There is one small design flaw: the deeply-recessed indicator lights are not visible from a normal viewing angle. You can only see whether they are on by leaning over the keyboard. However, you don’t get any indicator lights with a Magic Keyboard, so that isn’t a deal-breaker.
Like Apple’s keyboard, the Oree Essential has a rechargeable battery – though with a microUSB port rather than a Lightning one. A cable is included.
In use: trackpad
Beautiful as the Touch Slab is, I very quickly concluded that – sadly – it’s not fit for purpose.
First, it doesn’t support all the gestures of the Magic Trackpad, and that in itself is a major failing. Once you’re used to the macOS gestures, they become completely intuitive. Failing to support all of these is enough to make it a non-starter. You can’t, for example, use a two-finger swipe to go back a page in Safari.
But there’s a second, more fundamental, problem. While the wood feels silky-smooth to the touch, and works well with a single finger, that isn’t the case when you try to scroll. Sliding two fingers down and (especially) up the Touch Slab isn’t a smooth action. So instead of the lovely smooth scrolling you get with the Magic Trackpad, it’s horribly jerky and unreliable with the Touch Slab.
The Touch Slab also doubles as a touch-sensitive numeric keypad. Slide one finger up from the bottom of the trackpad and a green light comes on. You can now use the engraved numbers and symbols as a keypad.
Sadly, this is more of a gimmick than a useful feature. The whole point of a separate numeric keypad is to enter lots of numbers rapidly, and a touch surface simply doesn’t cut it. It works well, but you can’t do it quickly or reliably enough to make it useful.
The Touch Slab, then, is a truly beautiful object that badly fails the usability test.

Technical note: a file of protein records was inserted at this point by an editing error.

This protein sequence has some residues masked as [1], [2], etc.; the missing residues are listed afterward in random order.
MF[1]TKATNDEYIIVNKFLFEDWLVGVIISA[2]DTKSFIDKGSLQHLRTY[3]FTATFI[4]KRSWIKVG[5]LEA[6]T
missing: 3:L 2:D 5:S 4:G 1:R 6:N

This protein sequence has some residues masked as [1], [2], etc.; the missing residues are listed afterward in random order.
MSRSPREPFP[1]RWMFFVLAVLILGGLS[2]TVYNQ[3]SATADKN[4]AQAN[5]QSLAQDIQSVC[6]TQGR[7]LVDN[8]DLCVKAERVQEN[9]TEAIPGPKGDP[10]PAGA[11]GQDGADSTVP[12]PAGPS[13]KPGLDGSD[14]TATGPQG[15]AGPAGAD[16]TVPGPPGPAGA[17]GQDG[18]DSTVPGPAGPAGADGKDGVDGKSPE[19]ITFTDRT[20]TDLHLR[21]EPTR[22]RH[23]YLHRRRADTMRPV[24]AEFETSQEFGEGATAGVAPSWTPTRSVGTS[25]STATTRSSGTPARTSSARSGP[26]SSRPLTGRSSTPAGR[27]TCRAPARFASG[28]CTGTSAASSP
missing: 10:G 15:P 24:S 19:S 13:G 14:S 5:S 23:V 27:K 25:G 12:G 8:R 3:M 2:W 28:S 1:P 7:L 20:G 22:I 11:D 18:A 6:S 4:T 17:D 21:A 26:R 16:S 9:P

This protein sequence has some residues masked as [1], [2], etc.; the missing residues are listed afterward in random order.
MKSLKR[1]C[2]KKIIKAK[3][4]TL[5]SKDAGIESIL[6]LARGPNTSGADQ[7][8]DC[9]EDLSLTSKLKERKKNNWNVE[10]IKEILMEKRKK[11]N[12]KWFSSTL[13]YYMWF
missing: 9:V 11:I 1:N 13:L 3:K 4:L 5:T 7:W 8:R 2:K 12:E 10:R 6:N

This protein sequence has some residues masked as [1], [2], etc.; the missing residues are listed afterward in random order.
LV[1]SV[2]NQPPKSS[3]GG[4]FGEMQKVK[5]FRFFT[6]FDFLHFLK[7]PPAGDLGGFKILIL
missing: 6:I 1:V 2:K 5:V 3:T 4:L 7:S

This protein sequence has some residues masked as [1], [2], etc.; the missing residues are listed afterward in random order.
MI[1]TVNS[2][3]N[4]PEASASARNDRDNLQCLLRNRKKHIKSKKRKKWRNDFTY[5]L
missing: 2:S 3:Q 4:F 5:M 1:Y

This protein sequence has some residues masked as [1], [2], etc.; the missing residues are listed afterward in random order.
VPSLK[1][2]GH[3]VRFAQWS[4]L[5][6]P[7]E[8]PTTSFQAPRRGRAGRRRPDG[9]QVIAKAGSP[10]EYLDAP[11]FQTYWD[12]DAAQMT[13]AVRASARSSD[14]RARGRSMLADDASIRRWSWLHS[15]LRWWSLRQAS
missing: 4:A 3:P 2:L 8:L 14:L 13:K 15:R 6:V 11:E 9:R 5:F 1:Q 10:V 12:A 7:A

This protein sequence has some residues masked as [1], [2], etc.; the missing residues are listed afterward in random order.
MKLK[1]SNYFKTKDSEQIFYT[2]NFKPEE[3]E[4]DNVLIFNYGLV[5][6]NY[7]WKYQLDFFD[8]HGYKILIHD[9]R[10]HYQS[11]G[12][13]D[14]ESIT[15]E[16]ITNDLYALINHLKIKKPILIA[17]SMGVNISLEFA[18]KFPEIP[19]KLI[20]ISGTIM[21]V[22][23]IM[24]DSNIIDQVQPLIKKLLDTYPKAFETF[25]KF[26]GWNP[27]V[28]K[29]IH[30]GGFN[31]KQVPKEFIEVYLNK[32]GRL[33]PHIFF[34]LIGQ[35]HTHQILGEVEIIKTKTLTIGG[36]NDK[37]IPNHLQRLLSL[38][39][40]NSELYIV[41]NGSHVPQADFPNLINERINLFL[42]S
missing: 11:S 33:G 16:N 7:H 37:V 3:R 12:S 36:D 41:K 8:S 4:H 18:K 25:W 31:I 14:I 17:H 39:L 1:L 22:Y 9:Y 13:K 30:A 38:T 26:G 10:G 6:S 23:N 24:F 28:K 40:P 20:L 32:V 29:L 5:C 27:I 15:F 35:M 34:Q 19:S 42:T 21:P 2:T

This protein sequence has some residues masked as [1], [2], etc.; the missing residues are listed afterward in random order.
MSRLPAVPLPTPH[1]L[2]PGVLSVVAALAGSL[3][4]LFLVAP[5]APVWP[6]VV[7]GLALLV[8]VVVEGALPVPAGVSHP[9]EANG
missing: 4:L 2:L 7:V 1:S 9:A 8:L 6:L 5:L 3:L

Price & conclusions
Both products are beautiful, and I really wanted to love them. They looked fantastic on my oak desk, and if their functionality matched their aesthetics, I’d be recommending them unreservedly.
But the trackpad is simply a non-starter for a Mac user. Maybe it’s good enough for a Windows machine – when used with a single finger, it’s lovely. But it’s hopeless with more than one finger at a time, even with the limited number of gestures it supports.
The keyboard is definitely worth considering if you like, or can adapt to, a softer keyboard with longer key travel than current Apple ones. If the trackpad had worked well, I may well have made the switch. But a wooden keyboard next to a white Magic Trackpad doesn’t have quite the same aesthetic appeal, so I’ve returned to my Magic Keyboard.
But then I’m famously OCD: I like things to match. Others may be happy with a wooden keyboard and metal-and-glass trackpad.
Each product costs $149. That’s not cheap, but in the case of the keyboard I think it’s a reasonable price. This is, after all, a handmade product – and you can easily pay more for a mass-produced one. Whether it’s worth the cash to you is a very personal decision.
The Board Essential wooden keyboard and Touch Slab trackpad are available from Oree’s website.